The Godfather: Part III (1990)
Reviewed on 2011 February 10
The final entry in the Godfather Saga, and I don’t see how they could continue the story any further. That didn’t stop the studios from dragging out the corpse of the Alien franchise, but I think we’re done here, and I think it’s a good thing to quit while ahead.
This starts with a tired, reflective Michael Corleone (Pacino, in some disconcertingly convincing aging makeup) musing that children are life’s only true treasure as the camera pans over the abandoned Corleone fortress of the ’50s at Lake Tahoe, then segues into a celebration in 1979 New York. The Vito Andolini Corleone Foundation is having a bash to celebrate their gift to the Catholic church, and it’s a huge check; but if you look at the jewels the women in this crowd are wearing you realize if each woman just coughed up a ring they could double the amount. The Corleones are still riding high financially; the other aspects of their lives are another matter. Son Anthony (Franc D’Ambrosio) would rather pull his nails than work for dad, Kay (Diane Keaton) thinks Michael is more dangerous than ever with his new “respectable” persona, and while Michael long abandoned that five year plan from the first movie, he’s still striving to run a square house (superficially anyway). The trouble is that a younger wannabe (Andy Garcia) isn’t on the same page as Michael.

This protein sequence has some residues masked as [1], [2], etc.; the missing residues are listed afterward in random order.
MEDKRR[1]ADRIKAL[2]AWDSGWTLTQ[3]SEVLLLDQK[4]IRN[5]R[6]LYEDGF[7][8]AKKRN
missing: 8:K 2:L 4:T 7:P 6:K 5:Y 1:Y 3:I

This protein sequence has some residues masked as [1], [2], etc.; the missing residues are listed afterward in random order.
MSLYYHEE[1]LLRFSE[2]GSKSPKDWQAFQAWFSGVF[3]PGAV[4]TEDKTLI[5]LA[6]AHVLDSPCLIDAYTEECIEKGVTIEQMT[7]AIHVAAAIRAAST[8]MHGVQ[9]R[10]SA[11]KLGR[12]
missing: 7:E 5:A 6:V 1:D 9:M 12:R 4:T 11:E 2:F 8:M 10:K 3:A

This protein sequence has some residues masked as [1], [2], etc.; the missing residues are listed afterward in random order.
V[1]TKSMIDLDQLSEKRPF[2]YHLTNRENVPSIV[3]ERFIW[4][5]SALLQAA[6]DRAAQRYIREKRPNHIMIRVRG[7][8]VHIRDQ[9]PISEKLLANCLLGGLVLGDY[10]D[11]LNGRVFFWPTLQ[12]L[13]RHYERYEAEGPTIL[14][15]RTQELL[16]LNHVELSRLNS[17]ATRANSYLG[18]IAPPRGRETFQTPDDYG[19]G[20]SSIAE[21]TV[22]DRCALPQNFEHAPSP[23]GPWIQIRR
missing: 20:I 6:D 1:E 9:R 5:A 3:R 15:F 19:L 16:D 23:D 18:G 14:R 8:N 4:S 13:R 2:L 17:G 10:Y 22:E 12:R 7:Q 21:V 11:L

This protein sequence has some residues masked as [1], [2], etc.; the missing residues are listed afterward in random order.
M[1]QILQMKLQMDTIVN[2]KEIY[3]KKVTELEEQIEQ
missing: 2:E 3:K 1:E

This is the weakest of the Godfather movies, but saying that is kind of like deciding something is the ugliest piece of jewelry in Tiffany’s or the ugliest Corvette on the lot. Sofia Coppola is a better director than actor, and the pacing is a bit slow at times, but these are minor squawks. I think this got unfairly slagged because for one thing, it had to compete against the first two Godfather movies, and this does pale in comparison. For another, it’s almost always more interesting watching a dynasty being created than seeing it changing or lurching into its twilight years. It’s still worth three morsels, flaws and all.
Three chocolate morsels.